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Posts Tagged ‘easy cakes’

 

 

This cake has become my family’s favorite easy-bake, easy-to-make, cake. It’s essentially banana bread masquerading as banana cake, but the cake shape makes it seem more special. It’s crazy moist, contains very little added sugar (because how much sugar do you need with all those bananas in there?!), and it’s a great way to use ripe and/or spotty bananas. We buy tons of bananas in Brazil because they are super inexpensive. However, I don’t even like raw bananas, so I literally buy 20 bananas a week to use in my Green Paleo Pancakes, Green Power Shake, oatmeal pancakes, breads, cakes and muffins.

I have ordered Bolo de Banana several times in Brazil, and while I’ve always found the cakes here overly sweet (not to mention full of gluten), I like how they incorporate so much banana into their recipes. So I tinkered with my gluten- and dairy-free banana muffin recipe to come up with this recipe. It uses 4-6 bananas, and instead of blending the bananas with the wet ingredients, I only mash the bananas a little with a fork so there are lots of chunks of banana in the final cake. Topping the cake with slices of banana makes the cake look more festive, and the banana caramelizes in the baking making it taste better.

 

Ingredients

1/2 Tbsp butter or oil

1 scant cup gluten-free all-purpose flour (I like this brand)

1/2 cup plus 1 Tbsp almond flour

1/3 – 1/2 cup sugar*

1 tsp ground cinnamon

3/4 tsp baking powder

1/2 tsp baking soda

1/2 tsp sea salt

1/4 tsp nutmeg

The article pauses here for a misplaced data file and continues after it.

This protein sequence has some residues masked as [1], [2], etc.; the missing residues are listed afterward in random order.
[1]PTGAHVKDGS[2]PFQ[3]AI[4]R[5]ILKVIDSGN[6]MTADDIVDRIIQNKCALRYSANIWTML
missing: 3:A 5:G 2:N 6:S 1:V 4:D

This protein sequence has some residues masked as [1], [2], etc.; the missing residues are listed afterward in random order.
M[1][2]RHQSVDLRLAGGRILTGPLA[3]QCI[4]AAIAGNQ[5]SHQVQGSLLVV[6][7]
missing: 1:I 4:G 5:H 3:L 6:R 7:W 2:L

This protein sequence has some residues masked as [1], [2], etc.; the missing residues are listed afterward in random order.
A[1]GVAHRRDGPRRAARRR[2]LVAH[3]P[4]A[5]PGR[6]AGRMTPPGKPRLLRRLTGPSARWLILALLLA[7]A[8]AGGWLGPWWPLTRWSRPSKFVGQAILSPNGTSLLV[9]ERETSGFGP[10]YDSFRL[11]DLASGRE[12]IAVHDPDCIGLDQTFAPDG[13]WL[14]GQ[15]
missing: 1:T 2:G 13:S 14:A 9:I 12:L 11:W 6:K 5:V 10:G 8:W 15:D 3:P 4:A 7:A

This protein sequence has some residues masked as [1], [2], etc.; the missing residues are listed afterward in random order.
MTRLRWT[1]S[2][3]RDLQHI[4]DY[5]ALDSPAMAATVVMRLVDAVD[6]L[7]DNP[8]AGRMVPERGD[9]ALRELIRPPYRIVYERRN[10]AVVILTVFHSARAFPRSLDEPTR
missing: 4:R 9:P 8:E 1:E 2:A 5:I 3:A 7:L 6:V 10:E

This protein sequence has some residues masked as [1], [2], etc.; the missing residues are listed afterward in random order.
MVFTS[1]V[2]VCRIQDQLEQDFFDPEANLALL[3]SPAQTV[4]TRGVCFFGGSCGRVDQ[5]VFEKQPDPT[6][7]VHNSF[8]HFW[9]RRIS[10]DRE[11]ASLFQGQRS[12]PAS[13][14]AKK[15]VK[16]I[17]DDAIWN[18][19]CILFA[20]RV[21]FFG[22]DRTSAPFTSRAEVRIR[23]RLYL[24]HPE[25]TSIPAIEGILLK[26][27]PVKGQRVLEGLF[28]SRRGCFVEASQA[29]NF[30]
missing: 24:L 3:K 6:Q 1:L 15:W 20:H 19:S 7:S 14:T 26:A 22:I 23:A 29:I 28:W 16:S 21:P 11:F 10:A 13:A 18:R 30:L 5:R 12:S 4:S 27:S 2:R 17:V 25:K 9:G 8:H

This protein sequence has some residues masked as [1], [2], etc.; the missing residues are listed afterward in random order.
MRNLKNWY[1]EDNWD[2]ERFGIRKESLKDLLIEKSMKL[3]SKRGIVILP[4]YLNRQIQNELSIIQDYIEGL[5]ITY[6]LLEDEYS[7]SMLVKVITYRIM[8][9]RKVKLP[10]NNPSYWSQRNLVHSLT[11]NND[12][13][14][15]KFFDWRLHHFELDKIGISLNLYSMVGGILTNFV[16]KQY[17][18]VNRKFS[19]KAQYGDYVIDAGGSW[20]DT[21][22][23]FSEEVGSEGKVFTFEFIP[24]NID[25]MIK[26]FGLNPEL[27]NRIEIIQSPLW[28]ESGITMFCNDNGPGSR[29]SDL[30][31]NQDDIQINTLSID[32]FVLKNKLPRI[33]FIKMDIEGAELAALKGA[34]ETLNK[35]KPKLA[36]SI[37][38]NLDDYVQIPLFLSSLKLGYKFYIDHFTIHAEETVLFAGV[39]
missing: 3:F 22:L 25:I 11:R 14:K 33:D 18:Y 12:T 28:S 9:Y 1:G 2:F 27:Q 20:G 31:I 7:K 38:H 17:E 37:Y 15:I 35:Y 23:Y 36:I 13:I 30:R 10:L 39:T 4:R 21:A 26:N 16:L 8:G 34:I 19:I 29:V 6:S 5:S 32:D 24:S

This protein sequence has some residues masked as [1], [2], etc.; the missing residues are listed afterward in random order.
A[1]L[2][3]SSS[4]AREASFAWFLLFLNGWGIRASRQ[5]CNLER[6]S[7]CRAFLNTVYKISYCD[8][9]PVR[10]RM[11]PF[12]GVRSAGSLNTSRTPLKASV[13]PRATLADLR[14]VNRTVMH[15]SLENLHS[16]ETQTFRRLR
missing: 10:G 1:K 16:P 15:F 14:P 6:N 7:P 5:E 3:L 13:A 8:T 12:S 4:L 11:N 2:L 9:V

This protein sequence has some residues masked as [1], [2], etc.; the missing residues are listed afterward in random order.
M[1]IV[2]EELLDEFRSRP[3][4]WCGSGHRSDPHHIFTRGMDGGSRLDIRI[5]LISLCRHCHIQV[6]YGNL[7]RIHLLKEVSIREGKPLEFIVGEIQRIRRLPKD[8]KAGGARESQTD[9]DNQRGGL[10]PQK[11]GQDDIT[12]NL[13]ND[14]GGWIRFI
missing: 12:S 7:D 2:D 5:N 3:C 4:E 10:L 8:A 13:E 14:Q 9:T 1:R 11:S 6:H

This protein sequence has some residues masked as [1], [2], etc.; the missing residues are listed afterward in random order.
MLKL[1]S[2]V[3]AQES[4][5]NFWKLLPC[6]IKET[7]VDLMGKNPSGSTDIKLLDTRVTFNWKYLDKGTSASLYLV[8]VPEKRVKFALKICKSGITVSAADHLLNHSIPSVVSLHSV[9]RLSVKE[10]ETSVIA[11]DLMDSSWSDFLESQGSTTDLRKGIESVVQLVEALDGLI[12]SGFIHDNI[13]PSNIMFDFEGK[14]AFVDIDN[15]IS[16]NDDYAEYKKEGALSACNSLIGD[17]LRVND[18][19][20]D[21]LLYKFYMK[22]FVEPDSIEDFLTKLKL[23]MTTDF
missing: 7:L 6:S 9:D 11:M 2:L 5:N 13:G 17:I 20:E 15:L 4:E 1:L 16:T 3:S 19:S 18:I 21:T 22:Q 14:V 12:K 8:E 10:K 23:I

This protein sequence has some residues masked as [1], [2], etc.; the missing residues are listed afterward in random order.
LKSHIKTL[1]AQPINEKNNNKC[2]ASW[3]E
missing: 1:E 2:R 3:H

2-4 ripe bananas

1-2 yellow bananas

2 eggs

1/4 cup coconut oil

1/2 cup plant-based milk (I like almond or coconut)

1 tsp pure vanilla extract

*I’ve used as little as 1/4 cup of sugar, and the cake is still delicious!

 

Preparation

Preheat oven to 350 F (180 C). Grease and flour a standard cake tin. Place the tin on a piece of parchment paper, draw a circle using the base of the tin as a guide, cut out the circle and set it inside on the bottom of the tin. Set aside.

In a small mixing bowl, whisk together the dry ingredients until there are no lumps and everything looks thoroughly combined. Set aside.

Peel the 2-4 ripe bananas and mash with a fork until broken down but still very lumpy in consistency. You need 1-1/2 cups for this recipe, but the recipe is very forgiving if you have slightly less or slightly more. Whisk in the eggs and vanilla. Whisk in the oil and milk. Pour the dry ingredients into the wet ingredients and using a rubber spatula, fold until combined, but do not over stir. (I’ve read and been told that you can’t over stir anything made with gluten-free flour. However, in my personal experience, particular when baking cakes, one should never over stir.) Pour the batter into the prepared tin and give the tin a little jiggle to evenly distribute the batter.